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" The man that hath no music in himself, Nor is not mov'd with concord of sweet sounds, Is fit for treasons, stratagems, and spoils : The motions of his spirit are dull as night, And his affections dark as Erebus. Let no such man be trusted. "
The Plays of William Shakspeare: Much ado about nothing ; Midsummer-night's ... - Page 328
by William Shakespeare - 1811
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Merchant of Venice. As you like it

William Shakespeare - 1785
...stand, Their savage eyes turn'd to a modest gaze, By the sweet power of musick : Therefore, • the poet Did feign that Orpheus drew trees, stones, and floods...But musick for the time doth change his nature : The rt|an that hath no musick in himself, go Nor is not mov'd with concord of sweet sounds, Is fit for...
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The Plays of William Shakespeare: Accurately Printed from the Text ..., Volume 3

William Shakespeare - 1803
...stand, Their savage eyes turn'd to a modest gaze, By the sweet power of musick : Therefore, the poet Did feign that Orpheus drew trees, stones, and floods...spirit are dull as night, And his affections dark as Erebus : Let no such man be trusted.— ^Mark the musick. Enter PORTIA and NERISSA, at a distance,...
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The Plays of William Shakespeare, Volume 2

William Shakespeare - 1803
...of musick: Therefore, the poet Did feign that Orpheus drew trees, stones, and floods; Since naught so stockish, hard, and full of rage, But musick for...spirit are dull as night, And his affections dark as Erebus : Let no such man be trusted. — Mark the musick. Enter Portia and Nerissa, at a distance....
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The Plays of William Shakespeare: Accurately Printed from the Text ..., Volume 3

William Shakespeare - 1805
...stand, Their savage eyes turn'd to a modest gaze, By the sweet power of musick : Therefore, the poet Did feign that Orpheus drew trees, stones, and floods...is not mov'd with concord of sweet sounds, Is fit for treasons, stratagems, and spoils; going line — " So great is the harmony!" but an illustration:...
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The plays of William Shakspeare, with the corrections and illustr ..., Volume 4

William Shakespeare - 1805
...stand, 6 Their savage eyes turn'd to a modest gaze, . By the sweet power of musick: Therefore, the poet Did feign that Orpheus drew trees, stones, and floods;...himself, Nor is not mov'd with concord of sweet sounds, 7 undeterminable) was occasionally affixed to the words sweet and sweetness. Thus, in The Two Gentlemen...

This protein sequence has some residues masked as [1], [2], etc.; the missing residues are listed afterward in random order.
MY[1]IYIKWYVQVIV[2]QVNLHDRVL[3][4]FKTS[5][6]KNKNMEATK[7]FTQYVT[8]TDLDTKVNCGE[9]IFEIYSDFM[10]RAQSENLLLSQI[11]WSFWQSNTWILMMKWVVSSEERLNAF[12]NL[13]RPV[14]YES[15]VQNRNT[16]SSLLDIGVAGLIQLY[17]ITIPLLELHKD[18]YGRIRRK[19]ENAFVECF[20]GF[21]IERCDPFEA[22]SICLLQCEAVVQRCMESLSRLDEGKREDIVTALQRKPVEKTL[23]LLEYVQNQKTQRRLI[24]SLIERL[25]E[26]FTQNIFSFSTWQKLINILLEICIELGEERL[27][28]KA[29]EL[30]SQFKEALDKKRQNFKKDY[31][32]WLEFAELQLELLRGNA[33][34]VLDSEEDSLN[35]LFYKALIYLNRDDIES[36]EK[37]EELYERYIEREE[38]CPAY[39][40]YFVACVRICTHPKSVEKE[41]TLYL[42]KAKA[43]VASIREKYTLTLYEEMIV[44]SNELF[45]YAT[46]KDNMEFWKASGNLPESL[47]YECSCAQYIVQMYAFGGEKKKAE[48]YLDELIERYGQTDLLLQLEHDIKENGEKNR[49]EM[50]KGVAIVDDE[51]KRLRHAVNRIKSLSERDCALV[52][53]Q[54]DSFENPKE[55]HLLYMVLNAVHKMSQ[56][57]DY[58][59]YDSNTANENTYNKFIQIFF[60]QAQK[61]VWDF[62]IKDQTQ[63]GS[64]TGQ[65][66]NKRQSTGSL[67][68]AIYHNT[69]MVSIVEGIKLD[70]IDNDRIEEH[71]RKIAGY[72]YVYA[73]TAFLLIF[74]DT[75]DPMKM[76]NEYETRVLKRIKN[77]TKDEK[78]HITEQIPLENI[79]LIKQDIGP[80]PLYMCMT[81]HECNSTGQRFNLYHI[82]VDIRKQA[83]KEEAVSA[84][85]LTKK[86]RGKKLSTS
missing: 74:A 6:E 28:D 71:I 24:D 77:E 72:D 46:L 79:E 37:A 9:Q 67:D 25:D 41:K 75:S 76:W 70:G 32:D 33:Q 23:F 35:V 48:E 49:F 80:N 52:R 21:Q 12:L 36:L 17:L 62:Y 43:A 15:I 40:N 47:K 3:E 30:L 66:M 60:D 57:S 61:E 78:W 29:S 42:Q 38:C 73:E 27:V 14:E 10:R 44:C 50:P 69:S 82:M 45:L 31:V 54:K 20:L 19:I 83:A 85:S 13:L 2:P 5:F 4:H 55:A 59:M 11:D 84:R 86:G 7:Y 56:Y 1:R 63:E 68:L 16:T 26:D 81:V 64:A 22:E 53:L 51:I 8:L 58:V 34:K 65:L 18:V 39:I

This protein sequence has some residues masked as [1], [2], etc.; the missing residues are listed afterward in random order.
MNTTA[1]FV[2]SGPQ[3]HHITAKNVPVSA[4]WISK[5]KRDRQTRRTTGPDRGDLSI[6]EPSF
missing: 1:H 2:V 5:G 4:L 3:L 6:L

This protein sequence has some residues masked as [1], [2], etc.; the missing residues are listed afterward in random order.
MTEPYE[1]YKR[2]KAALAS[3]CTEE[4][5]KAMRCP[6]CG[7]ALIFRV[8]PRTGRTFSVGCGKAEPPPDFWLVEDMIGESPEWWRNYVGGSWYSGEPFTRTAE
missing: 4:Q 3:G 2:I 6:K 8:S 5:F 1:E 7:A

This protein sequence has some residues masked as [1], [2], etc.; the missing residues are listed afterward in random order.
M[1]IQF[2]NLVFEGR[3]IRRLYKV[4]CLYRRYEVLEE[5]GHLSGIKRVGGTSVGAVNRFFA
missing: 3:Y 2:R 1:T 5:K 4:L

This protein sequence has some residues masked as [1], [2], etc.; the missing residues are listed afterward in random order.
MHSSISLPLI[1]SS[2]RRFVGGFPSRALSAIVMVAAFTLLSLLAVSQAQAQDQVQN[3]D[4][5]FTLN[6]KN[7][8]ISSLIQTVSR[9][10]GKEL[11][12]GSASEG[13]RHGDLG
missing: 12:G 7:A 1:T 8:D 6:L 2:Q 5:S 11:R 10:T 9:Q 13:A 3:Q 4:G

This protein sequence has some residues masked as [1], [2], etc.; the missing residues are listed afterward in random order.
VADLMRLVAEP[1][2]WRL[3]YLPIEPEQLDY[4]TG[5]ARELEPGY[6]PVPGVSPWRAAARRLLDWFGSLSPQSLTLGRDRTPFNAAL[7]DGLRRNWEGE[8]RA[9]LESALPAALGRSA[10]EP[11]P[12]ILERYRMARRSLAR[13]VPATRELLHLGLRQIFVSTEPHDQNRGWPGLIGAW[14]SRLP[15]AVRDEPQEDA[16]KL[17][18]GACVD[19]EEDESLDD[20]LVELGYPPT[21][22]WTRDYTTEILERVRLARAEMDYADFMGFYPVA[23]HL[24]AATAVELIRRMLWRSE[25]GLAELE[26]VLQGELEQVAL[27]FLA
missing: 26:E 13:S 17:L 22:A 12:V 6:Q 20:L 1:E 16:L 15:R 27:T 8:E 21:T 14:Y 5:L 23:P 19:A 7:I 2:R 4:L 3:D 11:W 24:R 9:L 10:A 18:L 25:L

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The Plays of William Shakespeare : Accurately Printed from the ..., Volume 3

William Shakespeare - 1805
...power of musick: Therefore, the poet Did feign that Orpheus drew trees, stones, and floods; \_Musich. Since nought so stockish, hard, and full of rage,...is not mov'd with concord of sweet sounds, Is fit for treasons, stratagems, and spoils; going line—" So great is the harmony!" but an illustration:...
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The Plays of William Shakespeare: With the Corrections and ..., Volume 4

William Shakespeare - 1806
...stand,6 Their savage eyes turn'd to a modest gaze, By the sweet power of musick : Therefore, the poet Did feign that Orpheus drew trees, stones, and floods...in himself, Nor is not mov'd with concord of sweet sounds,7 undeterminable) was occasionally affixed to the words swtet and sweetness. Thus, in The Two...
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The Plays of William Shakespeare: With Notes of Various Commentators, Issue 3

William Shakespeare - 1806
...and floods; Since naught so stockisb, hard, and full of rage, But musick for the time doth change bis nature : The man that hath no musick in himself, Nor...spirit are dull as night, And his affections dark as Erebus : Let no such man be trusted 60. — Mark the musick. Enter PORTIA and NERISSA, at a distance....
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The Poetical Preceptor; Or, A Collection of Select Pieces of Poetry ...

English poetry - 1806 - 380 pages
...stockish, hard and full of rage, But music for the time doth change his nature. The man that hath not music in himself, Nor is not mov'd with concord of sweet...spirit are dull as night. And his affections dark as Erebus : Let no such man be trusted, • , The POWER of IMAGINATION. (SHAKESPEARE.) THE lunatic,...
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The Plays of Shakspeare: Printed from the Text of Samuel Johnson ..., Volume 7

William Shakespeare - 1807
...hard, and full of rage, But music for the time doth change his nature : The man that hath no music in himself, Nor is not mov'd with concord of sweet...spirit are dull as night. And his affections dark as Erebus: Let no such man be trusted.—Mark the music. Enter PORTIA and NERISSA, at a distance. Por....
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